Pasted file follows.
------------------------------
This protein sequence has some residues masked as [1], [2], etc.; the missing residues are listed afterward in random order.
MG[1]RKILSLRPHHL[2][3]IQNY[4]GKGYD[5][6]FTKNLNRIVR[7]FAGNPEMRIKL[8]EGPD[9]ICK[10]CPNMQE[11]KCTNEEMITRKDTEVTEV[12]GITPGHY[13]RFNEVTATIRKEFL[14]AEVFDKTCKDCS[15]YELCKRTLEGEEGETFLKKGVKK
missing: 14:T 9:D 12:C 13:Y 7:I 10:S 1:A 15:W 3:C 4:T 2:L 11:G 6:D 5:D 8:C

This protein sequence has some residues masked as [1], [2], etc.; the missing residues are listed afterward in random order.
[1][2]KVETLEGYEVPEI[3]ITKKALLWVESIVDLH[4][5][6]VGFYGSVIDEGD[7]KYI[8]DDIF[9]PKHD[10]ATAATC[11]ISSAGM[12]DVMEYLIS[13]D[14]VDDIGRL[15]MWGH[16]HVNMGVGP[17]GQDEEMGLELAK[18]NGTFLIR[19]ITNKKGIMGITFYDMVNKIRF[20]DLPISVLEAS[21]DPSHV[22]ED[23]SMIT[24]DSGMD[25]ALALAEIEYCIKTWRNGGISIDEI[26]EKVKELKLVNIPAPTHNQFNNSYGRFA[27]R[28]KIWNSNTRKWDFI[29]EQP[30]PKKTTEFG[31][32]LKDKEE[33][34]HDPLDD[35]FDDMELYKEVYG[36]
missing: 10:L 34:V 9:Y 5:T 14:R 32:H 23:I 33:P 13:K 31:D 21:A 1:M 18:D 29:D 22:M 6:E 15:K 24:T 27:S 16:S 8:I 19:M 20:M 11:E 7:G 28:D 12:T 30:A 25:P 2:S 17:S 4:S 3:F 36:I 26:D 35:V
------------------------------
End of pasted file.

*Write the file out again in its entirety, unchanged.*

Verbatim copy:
This protein sequence has some residues masked as [1], [2], etc.; the missing residues are listed afterward in random order.
MG[1]RKILSLRPHHL[2][3]IQNY[4]GKGYD[5][6]FTKNLNRIVR[7]FAGNPEMRIKL[8]EGPD[9]ICK[10]CPNMQE[11]KCTNEEMITRKDTEVTEV[12]GITPGHY[13]RFNEVTATIRKEFL[14]AEVFDKTCKDCS[15]YELCKRTLEGEEGETFLKKGVKK
missing: 14:T 9:D 12:C 13:Y 7:I 10:S 1:A 15:W 3:C 4:T 2:L 11:G 6:D 5:D 8:C

This protein sequence has some residues masked as [1], [2], etc.; the missing residues are listed afterward in random order.
[1][2]KVETLEGYEVPEI[3]ITKKALLWVESIVDLH[4][5][6]VGFYGSVIDEGD[7]KYI[8]DDIF[9]PKHD[10]ATAATC[11]ISSAGM[12]DVMEYLIS[13]D[14]VDDIGRL[15]MWGH[16]HVNMGVGP[17]GQDEEMGLELAK[18]NGTFLIR[19]ITNKKGIMGITFYDMVNKIRF[20]DLPISVLEAS[21]DPSHV[22]ED[23]SMIT[24]DSGMD[25]ALALAEIEYCIKTWRNGGISIDEI[26]EKVKELKLVNIPAPTHNQFNNSYGRFA[27]R[28]KIWNSNTRKWDFI[29]EQP[30]PKKTTEFG[31][32]LKDKEE[33][34]HDPLDD[35]FDDMELYKEVYG[36]
missing: 10:L 34:V 9:Y 5:T 14:R 32:H 23:I 33:P 13:K 31:D 21:A 1:M 18:D 29:D 22:M 6:E 15:K 24:T 27:S 16:S 8:I 19:M 20:M 11:E 7:G 28:D 12:T 30:A 25:P 2:S 17:S 4:S 3:F 36:I 26:D 35:V